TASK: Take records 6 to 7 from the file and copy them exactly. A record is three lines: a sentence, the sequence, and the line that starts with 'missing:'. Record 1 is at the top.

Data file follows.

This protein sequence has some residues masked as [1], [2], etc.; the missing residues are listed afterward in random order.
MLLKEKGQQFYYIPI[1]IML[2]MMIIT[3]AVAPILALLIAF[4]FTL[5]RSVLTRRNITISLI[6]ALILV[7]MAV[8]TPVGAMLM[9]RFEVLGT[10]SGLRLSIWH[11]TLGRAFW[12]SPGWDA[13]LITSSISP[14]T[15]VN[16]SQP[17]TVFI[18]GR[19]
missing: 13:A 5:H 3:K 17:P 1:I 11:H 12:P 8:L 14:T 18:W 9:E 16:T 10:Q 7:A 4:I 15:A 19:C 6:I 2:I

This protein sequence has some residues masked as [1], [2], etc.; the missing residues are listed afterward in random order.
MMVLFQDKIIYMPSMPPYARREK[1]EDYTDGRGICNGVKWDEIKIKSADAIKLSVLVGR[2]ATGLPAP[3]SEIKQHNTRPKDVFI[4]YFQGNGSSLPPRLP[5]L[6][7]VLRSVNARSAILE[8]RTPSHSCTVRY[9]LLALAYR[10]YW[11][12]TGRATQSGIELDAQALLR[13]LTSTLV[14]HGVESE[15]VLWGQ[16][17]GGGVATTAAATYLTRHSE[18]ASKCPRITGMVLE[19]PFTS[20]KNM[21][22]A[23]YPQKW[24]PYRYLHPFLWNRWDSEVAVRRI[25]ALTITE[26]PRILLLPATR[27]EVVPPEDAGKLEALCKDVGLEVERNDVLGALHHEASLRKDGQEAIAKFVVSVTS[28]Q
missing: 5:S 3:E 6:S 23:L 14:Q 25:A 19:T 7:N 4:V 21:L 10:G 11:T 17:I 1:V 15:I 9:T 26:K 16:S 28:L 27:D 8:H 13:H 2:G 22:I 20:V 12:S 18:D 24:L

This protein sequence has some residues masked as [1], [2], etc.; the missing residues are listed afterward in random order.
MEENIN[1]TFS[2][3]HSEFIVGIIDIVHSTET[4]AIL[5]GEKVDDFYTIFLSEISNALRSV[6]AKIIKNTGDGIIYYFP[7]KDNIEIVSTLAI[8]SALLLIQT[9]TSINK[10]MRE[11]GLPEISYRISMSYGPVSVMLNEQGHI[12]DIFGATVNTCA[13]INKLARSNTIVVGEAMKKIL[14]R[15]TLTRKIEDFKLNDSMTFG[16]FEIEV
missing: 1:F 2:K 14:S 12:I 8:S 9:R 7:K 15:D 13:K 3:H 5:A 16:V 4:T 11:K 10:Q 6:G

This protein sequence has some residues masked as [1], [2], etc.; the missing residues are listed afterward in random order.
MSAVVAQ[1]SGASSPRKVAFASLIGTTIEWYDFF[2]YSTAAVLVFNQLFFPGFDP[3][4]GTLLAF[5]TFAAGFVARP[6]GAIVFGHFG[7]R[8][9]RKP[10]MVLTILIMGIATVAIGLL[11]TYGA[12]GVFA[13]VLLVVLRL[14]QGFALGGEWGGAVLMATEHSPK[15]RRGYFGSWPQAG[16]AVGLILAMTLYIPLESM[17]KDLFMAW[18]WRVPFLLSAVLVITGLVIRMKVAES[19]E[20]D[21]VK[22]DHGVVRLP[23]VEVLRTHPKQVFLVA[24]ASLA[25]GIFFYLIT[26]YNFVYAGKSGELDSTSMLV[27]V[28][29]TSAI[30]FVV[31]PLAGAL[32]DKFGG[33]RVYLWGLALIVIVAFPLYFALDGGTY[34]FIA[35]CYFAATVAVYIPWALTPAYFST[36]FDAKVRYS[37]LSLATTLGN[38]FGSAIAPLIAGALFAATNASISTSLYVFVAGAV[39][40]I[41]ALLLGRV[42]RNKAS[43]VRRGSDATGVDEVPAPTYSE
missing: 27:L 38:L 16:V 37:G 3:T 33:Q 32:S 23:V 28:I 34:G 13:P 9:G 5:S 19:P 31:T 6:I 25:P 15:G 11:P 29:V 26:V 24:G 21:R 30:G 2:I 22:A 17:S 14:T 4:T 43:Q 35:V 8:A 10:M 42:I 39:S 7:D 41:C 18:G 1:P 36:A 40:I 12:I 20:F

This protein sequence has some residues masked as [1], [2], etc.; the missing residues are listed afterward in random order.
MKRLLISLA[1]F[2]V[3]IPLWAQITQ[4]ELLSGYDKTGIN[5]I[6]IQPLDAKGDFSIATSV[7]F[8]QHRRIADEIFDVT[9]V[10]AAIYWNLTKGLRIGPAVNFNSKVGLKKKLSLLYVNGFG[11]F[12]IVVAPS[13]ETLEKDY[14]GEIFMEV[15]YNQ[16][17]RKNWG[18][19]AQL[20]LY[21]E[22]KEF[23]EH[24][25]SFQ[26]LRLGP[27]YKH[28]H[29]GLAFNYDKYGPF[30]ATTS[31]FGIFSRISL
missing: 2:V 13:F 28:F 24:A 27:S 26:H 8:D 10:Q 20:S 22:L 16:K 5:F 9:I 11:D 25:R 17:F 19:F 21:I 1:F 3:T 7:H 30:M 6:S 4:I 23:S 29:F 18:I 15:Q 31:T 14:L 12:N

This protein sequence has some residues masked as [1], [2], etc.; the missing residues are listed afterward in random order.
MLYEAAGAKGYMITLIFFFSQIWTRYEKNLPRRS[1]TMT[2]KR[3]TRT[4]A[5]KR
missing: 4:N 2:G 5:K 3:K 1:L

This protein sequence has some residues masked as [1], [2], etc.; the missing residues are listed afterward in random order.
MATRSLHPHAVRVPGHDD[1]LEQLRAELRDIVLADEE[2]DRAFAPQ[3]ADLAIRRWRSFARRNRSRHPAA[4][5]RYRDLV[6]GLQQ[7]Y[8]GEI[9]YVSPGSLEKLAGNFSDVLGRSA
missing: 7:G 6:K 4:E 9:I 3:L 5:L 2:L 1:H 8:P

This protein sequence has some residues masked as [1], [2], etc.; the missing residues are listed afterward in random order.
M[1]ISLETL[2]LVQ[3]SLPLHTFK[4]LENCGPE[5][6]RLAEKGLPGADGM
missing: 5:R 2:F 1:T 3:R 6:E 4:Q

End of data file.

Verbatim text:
This protein sequence has some residues masked as [1], [2], etc.; the missing residues are listed afterward in random order.
MLYEAAGAKGYMITLIFFFSQIWTRYEKNLPRRS[1]TMT[2]KR[3]TRT[4]A[5]KR
missing: 4:N 2:G 5:K 3:K 1:L

This protein sequence has some residues masked as [1], [2], etc.; the missing residues are listed afterward in random order.
MATRSLHPHAVRVPGHDD[1]LEQLRAELRDIVLADEE[2]DRAFAPQ[3]ADLAIRRWRSFARRNRSRHPAA[4][5]RYRDLV[6]GLQQ[7]Y[8]GEI[9]YVSPGSLEKLAGNFSDVLGRSA
missing: 7:G 6:K 4:E 9:I 3:L 5:L 2:L 1:H 8:P